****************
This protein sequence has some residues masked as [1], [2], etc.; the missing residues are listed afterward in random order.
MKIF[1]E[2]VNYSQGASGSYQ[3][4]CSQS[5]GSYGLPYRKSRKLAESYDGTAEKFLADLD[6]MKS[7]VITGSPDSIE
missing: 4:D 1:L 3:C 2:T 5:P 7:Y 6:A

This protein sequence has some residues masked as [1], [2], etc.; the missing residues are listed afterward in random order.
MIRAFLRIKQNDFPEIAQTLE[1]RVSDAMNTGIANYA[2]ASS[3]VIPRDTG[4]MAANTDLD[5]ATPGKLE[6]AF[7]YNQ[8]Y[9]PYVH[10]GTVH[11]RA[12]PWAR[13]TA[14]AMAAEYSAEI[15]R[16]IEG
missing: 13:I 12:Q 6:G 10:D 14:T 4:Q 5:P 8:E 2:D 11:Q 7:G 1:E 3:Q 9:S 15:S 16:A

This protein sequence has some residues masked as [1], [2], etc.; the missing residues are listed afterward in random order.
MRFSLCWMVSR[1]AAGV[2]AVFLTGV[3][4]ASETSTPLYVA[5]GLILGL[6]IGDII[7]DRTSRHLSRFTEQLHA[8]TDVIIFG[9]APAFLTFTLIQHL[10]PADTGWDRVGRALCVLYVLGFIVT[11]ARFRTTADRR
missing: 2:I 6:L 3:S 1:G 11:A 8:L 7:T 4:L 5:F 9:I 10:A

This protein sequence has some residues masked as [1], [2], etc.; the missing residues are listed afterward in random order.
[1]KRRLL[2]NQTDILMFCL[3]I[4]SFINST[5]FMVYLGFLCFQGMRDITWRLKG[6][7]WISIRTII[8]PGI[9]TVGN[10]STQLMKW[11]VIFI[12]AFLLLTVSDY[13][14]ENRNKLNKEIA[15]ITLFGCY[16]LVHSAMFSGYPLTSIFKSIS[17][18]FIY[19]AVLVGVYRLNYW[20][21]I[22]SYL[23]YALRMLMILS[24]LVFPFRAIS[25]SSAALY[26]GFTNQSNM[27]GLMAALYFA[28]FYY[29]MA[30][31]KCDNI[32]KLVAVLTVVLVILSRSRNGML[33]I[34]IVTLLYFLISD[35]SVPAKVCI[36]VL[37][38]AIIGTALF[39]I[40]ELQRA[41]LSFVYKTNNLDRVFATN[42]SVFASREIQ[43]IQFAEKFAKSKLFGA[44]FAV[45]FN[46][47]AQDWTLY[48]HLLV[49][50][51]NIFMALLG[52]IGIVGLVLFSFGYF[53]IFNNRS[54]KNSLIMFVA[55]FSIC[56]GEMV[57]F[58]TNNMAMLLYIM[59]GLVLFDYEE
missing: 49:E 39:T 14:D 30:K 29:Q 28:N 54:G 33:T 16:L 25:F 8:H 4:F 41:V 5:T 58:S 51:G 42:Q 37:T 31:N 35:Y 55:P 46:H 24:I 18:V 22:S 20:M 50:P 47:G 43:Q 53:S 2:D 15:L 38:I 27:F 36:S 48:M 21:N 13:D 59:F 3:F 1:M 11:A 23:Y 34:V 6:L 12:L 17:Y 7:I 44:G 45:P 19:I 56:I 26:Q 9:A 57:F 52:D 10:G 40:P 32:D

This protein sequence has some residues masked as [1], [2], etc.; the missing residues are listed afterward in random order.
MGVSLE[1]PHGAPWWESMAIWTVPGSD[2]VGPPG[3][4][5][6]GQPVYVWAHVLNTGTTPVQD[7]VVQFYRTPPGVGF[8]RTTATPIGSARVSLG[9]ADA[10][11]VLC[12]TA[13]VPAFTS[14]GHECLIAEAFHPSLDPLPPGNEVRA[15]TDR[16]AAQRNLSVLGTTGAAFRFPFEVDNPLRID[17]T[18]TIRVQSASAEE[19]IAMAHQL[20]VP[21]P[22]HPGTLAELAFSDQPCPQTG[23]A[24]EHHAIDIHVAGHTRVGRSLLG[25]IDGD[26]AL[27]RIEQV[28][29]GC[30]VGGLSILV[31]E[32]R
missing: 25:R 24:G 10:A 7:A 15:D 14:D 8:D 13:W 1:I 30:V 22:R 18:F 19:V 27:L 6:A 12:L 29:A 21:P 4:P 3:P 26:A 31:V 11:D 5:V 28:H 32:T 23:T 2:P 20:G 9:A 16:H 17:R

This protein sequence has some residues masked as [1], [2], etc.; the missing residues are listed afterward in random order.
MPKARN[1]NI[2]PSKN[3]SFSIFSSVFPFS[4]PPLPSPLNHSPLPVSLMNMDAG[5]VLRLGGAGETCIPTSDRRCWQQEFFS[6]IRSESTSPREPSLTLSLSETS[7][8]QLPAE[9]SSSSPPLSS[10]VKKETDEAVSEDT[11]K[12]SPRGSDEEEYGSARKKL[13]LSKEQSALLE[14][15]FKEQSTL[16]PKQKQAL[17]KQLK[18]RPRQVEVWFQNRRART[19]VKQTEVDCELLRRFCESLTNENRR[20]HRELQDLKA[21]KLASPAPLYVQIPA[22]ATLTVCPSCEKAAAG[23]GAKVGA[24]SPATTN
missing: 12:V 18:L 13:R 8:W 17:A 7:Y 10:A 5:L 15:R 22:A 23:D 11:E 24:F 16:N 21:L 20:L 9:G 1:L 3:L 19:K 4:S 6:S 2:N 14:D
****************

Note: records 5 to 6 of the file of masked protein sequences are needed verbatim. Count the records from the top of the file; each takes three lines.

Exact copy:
This protein sequence has some residues masked as [1], [2], etc.; the missing residues are listed afterward in random order.
MGVSLE[1]PHGAPWWESMAIWTVPGSD[2]VGPPG[3][4][5][6]GQPVYVWAHVLNTGTTPVQD[7]VVQFYRTPPGVGF[8]RTTATPIGSARVSLG[9]ADA[10][11]VLC[12]TA[13]VPAFTS[14]GHECLIAEAFHPSLDPLPPGNEVRA[15]TDR[16]AAQRNLSVLGTTGAAFRFPFEVDNPLRID[17]T[18]TIRVQSASAEE[19]IAMAHQL[20]VP[21]P[22]HPGTLAELAFSDQPCPQTG[23]A[24]EHHAIDIHVAGHTRVGRSLLG[25]IDGD[26]AL[27]RIEQV[28][29]GC[30]VGGLSILV[31]E[32]R
missing: 25:R 24:G 10:A 7:A 15:D 14:D 8:D 13:W 1:I 30:V 22:R 18:F 19:V 27:L 6:A 12:L 29:A 21:P 4:P 3:P 26:A 31:V 11:D 5:V 28:H 32:T 23:T 2:P 20:G 9:A 16:H 17:R

This protein sequence has some residues masked as [1], [2], etc.; the missing residues are listed afterward in random order.
MPKARN[1]NI[2]PSKN[3]SFSIFSSVFPFS[4]PPLPSPLNHSPLPVSLMNMDAG[5]VLRLGGAGETCIPTSDRRCWQQEFFS[6]IRSESTSPREPSLTLSLSETS[7][8]QLPAE[9]SSSSPPLSS[10]VKKETDEAVSEDT[11]K[12]SPRGSDEEEYGSARKKL[13]LSKEQSALLE[14][15]FKEQSTL[16]PKQKQAL[17]KQLK[18]RPRQVEVWFQNRRART[19]VKQTEVDCELLRRFCESLTNENRR[20]HRELQDLKA[21]KLASPAPLYVQIPA[22]ATLTVCPSCEKAAAG[23]GAKVGA[24]SPATTN
missing: 12:V 18:L 13:R 8:W 17:A 7:Y 10:A 5:L 15:R 22:A 23:D 11:E 24:F 16:N 21:L 20:L 9:G 1:L 3:L 19:K 4:S 6:S 2:N 14:D